How to feel about Fernando Alonso’s decision to retire from Formula 1 at the end of the year?
Sadness, of course, that one of the greatest racing drivers ever to grace the earth will no longer be racing at the highest level of the sport – and that his indomitable, fascinating character will be gone, and with it the most interesting news conferences in the paddock.
But also, in a way, relief. Because watching this unbelievable talent – still, arguably, the best out there – putting everything on the line in the hope that he might qualify his McLaren in the top 10 and scrape a points finish has been a special kind of pain for everyone who recognises his place in the sporting pantheon.
That pain must have been felt by Alonso himself. He has tried to deny it in recent times – but he alluded to it in his retirement statement on Tuesday. “I have some other, bigger challenges than those you can offer me,” he said in a video letter to F1 he published on Twitter.
It’s hard not to read that as a reference to his current situation, when one of the two greatest drivers on the grid is apparently of no interest to a team that can give him a car in which he could win the third world drivers’ championship he has craved for so long.
The Spaniard, 37, has not won a race for more than five years, and yet he is still sixth in the all-time list of race-winners with 32 victories, still the driver who arguably gets more out of his car more often than anyone else, and has better statistics against his team-mates than any of his rivals.
Judging the ultimate talent of F1 drivers is always difficult. For one thing, their only direct comparison is their team-mate, and even then the nature of one car might suit one driver more than another and skew the picture.
All great drivers have their strengths and weaknesses, but Alonso is unique in his level of adaptability – of being able to change his driving style to get the most out of any car he is given to drive. In this, he leaves even current world champion Lewis Hamilton behind.
How to judge his talent? Let’s let a few of his colleagues do it.
First, Felipe Massa, his team-mate for four of his five years at Ferrari, who has also partnered seven-time world champion Michael Schumacher.
The German won, give or take, three times as many races and titles as Alonso, and yet Massa thinks Alonso was better “because although Michael was at the top, and an amazing driver, I had an easier time with him – I suffered more with Fernando than I did with Michael.”
Of Alonso, Massa says: “First of all, he is an amazing driver. His talent is very complete. He is one of the quickest drivers, but also one of the most consistent, most aggressive. He has everything.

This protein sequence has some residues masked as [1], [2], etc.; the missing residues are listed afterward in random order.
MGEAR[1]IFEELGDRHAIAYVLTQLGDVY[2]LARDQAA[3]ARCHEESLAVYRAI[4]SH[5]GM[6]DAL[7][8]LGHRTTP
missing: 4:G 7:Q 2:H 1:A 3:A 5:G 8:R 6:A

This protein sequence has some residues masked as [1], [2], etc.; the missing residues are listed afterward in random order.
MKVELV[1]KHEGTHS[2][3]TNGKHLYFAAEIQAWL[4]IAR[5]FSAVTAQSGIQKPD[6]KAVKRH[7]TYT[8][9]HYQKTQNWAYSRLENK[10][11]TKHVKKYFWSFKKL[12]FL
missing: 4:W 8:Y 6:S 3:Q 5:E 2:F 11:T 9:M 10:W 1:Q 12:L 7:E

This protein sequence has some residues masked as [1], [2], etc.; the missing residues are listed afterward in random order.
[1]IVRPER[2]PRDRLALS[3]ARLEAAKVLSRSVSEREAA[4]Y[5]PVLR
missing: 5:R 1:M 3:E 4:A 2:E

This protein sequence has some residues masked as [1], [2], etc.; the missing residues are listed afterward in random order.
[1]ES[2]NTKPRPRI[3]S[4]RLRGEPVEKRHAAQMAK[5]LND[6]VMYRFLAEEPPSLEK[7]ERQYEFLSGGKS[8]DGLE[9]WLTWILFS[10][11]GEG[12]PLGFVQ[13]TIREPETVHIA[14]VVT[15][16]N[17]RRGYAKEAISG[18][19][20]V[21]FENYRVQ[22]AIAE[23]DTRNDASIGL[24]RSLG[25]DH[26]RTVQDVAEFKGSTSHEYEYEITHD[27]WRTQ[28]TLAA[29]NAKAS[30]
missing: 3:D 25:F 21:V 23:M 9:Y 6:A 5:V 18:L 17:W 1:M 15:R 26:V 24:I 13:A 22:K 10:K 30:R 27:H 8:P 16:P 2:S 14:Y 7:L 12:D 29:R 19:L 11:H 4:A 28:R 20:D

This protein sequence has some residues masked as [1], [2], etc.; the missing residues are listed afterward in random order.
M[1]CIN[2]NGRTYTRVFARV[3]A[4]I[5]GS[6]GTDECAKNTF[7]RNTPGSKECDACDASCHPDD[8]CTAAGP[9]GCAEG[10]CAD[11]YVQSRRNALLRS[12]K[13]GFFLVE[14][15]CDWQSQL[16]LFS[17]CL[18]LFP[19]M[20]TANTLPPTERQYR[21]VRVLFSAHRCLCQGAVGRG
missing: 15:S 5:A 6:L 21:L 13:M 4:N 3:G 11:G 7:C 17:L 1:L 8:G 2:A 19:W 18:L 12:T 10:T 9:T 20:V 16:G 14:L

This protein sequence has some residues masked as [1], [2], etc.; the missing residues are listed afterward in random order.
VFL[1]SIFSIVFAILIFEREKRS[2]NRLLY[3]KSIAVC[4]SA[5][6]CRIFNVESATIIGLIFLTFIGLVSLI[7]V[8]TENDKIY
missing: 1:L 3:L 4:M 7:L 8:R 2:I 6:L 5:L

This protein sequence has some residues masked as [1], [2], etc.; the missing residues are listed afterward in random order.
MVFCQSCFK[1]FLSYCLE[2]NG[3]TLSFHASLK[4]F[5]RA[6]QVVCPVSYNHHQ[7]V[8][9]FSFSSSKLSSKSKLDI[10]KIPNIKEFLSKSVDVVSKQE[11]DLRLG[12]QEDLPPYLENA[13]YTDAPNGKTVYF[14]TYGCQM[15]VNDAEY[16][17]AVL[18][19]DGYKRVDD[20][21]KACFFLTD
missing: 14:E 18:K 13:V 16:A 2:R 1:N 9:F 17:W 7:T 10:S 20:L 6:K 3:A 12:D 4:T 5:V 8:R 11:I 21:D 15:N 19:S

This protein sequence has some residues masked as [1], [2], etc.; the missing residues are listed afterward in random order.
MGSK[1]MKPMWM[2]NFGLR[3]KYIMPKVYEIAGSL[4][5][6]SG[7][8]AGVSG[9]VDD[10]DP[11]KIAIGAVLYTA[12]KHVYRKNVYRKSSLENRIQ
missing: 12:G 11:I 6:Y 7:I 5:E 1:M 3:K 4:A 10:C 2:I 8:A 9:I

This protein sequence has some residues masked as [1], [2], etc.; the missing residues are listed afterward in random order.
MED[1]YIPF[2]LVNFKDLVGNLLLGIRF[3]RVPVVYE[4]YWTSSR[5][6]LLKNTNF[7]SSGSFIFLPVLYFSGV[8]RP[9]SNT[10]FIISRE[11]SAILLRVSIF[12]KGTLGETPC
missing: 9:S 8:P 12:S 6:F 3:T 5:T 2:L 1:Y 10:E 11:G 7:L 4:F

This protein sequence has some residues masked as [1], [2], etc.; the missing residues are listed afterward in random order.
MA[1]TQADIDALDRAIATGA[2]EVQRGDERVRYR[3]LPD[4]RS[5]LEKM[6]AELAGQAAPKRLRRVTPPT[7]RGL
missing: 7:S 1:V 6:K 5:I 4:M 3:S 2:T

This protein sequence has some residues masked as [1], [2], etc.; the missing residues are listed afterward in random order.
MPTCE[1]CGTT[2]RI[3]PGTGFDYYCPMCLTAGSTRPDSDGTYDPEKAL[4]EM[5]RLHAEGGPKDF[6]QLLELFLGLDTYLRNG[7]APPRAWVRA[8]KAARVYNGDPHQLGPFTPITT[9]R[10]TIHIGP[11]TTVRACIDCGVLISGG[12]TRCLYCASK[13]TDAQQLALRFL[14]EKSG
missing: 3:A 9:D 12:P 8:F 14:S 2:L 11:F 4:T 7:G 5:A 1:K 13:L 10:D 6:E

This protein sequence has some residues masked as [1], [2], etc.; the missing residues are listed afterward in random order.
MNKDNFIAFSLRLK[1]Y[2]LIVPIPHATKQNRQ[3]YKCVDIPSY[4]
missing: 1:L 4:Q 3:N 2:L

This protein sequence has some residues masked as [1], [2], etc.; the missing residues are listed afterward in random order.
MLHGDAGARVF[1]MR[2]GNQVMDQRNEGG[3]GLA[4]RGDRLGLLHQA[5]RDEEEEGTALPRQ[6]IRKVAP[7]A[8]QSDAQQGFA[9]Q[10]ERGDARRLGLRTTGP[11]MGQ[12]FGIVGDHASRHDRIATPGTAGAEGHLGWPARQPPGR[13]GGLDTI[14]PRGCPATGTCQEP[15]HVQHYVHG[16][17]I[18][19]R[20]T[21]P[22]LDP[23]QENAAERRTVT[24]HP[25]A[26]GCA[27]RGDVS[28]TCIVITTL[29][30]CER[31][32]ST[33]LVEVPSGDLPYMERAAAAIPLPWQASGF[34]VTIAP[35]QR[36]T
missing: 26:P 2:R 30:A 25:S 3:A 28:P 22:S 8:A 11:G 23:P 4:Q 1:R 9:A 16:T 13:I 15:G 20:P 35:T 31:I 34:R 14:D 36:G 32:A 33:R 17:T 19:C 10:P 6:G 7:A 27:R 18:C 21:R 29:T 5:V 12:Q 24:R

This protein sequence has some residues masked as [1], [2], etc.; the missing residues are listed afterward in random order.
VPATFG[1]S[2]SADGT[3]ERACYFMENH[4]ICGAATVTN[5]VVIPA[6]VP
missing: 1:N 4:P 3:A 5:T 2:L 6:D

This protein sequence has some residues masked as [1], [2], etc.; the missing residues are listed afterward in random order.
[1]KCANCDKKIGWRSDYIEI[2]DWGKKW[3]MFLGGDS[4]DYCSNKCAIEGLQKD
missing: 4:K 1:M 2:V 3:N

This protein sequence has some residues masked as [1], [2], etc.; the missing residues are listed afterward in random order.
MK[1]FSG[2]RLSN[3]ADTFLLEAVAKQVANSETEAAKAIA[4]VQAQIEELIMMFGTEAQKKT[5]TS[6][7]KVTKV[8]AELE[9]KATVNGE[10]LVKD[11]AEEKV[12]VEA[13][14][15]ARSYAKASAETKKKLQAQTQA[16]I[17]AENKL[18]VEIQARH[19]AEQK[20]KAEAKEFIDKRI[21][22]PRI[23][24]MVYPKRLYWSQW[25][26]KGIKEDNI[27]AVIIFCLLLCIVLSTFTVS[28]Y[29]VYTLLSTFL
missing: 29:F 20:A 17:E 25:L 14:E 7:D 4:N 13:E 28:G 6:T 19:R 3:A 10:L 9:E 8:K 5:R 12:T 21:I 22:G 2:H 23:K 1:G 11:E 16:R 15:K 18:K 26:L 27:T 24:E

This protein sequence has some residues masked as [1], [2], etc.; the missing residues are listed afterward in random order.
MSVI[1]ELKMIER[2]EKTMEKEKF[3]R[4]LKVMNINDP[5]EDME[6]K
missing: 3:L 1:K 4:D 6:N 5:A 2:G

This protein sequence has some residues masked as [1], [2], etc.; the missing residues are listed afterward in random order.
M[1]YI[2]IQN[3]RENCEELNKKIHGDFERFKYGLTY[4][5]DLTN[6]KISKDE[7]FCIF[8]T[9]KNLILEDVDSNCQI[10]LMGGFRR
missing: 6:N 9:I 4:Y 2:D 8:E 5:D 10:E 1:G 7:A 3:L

“He is able to use the car in the best way, so he is very intelligent. He is able to understand the race pretty well, everything that is happening. He knows how to use his best in a particular moment.”
Rob Smedley, an engineer at Ferrari during the years of both Schumacher and Alonso, describes the Spaniard as “the very best driver of his generation”.
Pedro de la Rosa made 107 grands prix experience. He was test driver at McLaren when Alonso was teamed with Lewis Hamilton in 2007, worked with him at Ferrari, also as a test driver. He has raced against Schumacher, and watched Ayrton Senna.
For De La Rosa, Alonso is: “The best driver I have ever seen in my life.”
Better than Hamilton? “It is very close between them,” De La Rosa says, “but Fernando is more complete.”
Hamilton himself said: “You are going to be very hard put to find someone beat him on raw talent.”
And Paddy Lowe, the Williams technical chief who worked with Hamilton and Alonso at McLaren in 2007, says: “He has more spare capacity while driving than anyone I have ever worked with.
“He’s a leader. He’s the only driver I’ve ever met who came into the team and said he was going to call a meeting with the engineers. And he did it. He called a meeting with 15 engineers and chaired it. I’ve never seen that before. He has people batting for him because he organises it.”
Some people will read the above and wonder how a driver with ‘only’ two titles – won in 2005 and 2006 with Renault – can be compared as an equal to contemporaries with four (Hamilton and Sebastian Vettel) or seven (Schumacher).
But that’s because an F1 driver’s performance is defined largely by his car. Even the greatest drivers cannot win in an average car, as Alonso is proving this year.